Love and Friendship

Last night I read an article that pretty much seemed to postulate that platonic friendships between men and women were not truly possible. (Note: the article referred only to heterosexual men and women - no discussion of the dynamic in a friendship involving homosexual or bisexual men and women.) It was kind of a dumb article - it seemed to support one of the men it kept quoting, who said that platonic relationships were not possible because men are primarily only interested in sex, and there's no way men are willing to invest time in a woman without getting something back. (Obviously the guy is a douche, and no self-respecting woman would want to be friends with a guy who feels that way anyway.)

It did get me wondering though, about the male friends in my life. I'm not going to presume that they were sexually attracted to me - I have no way of knowing, and if they were, they didn't make that known to me. (Plus, not to get all pity-party on you, but I just don't think I'm that attractive.) On my end, though, there's been a mix: guys that I have zero interest in, and guys that I pursued as friends because I knew I couldn't have a relationship with them, but as I got to know them, the initial attraction went away (not that I found them repulsive, but the "urge" was no longer there), and a real friendship remained.

None of those friendships were level-10, best-friend closeness though. Except for one. One guy, who I got to know better because I was really attracted to him, and then we became really, really close friends, and then (for me anyway) some lines got blurred. Nothing happened between us physically (we were/are both attached, so that would've been cheating), but emotionally it was pretty intense, and in the end, a big fight caused us both to back off. And now we're distant friends, if even that. We don't even talk to each other anymore, except in passing.

I don't know if I personally am capable of having that level of intimacy with a man who isn't my boyfriend, ever again. It's too complicated, there's too much potential for drama and jealousy all around. In a way, it felt like a relationship all on its own, with its own brand of heartbreaking denouement. What separates friendship from a relationship? I would think, the physical relationship. Because it's absolutely possible to love someone platonically, but if there already is a romantic attraction and physical desire to begin with, it's too easy for that love to turn non-platonic. And then the dynamic is changed, and there is drama.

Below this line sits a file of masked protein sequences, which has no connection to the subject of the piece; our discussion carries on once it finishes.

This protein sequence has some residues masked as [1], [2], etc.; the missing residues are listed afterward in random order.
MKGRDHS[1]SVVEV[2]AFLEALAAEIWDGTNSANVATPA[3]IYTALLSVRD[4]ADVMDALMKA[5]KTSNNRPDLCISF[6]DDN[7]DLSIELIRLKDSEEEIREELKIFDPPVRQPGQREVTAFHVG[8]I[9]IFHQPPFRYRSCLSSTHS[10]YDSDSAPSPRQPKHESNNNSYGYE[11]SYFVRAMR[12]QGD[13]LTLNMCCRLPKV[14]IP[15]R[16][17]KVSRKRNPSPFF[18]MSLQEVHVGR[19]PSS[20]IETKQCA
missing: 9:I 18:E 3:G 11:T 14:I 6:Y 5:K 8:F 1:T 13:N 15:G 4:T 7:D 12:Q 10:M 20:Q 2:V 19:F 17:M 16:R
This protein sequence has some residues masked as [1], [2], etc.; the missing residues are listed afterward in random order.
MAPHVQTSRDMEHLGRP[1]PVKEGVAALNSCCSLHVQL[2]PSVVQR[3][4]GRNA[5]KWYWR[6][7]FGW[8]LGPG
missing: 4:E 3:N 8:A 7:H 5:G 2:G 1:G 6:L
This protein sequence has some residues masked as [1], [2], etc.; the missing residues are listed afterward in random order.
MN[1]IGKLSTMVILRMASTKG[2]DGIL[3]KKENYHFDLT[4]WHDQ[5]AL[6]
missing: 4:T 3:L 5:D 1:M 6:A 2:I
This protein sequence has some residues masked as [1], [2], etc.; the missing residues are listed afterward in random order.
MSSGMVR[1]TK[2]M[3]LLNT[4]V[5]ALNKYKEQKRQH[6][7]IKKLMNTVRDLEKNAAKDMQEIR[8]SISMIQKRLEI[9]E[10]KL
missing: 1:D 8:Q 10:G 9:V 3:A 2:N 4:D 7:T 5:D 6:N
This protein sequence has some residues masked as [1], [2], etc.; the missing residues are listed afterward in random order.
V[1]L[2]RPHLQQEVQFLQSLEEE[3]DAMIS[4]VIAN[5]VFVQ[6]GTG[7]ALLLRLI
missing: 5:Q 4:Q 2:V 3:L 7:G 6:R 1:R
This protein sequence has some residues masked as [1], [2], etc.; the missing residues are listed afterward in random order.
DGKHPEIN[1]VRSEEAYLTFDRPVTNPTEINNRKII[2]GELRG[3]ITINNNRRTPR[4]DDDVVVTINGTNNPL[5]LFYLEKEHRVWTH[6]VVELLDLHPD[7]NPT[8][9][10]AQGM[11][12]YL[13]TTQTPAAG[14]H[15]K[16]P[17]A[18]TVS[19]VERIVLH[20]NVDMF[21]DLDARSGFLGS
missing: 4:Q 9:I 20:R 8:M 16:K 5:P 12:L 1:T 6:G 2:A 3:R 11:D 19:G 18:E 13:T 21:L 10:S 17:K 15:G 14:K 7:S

I acknowledge that it IS possible to have a platonic friendship with a man, but for me, I don't think I could ever do the "male best friend" thing, because _I_ don't have a good handle on my emotions. It's not because men are driven by sex and have no control over themselves - the article got it wrong there, I believe. I don't think generalizing does either gender any justice, because it implies that men are predators and women are teases. I think emotions and chemistry are a complicated matter, and for that matter, the human heart (the figurative one, not the literal one) is the most complicated thing of all, and it can't be boiled down to gender stereotypes.

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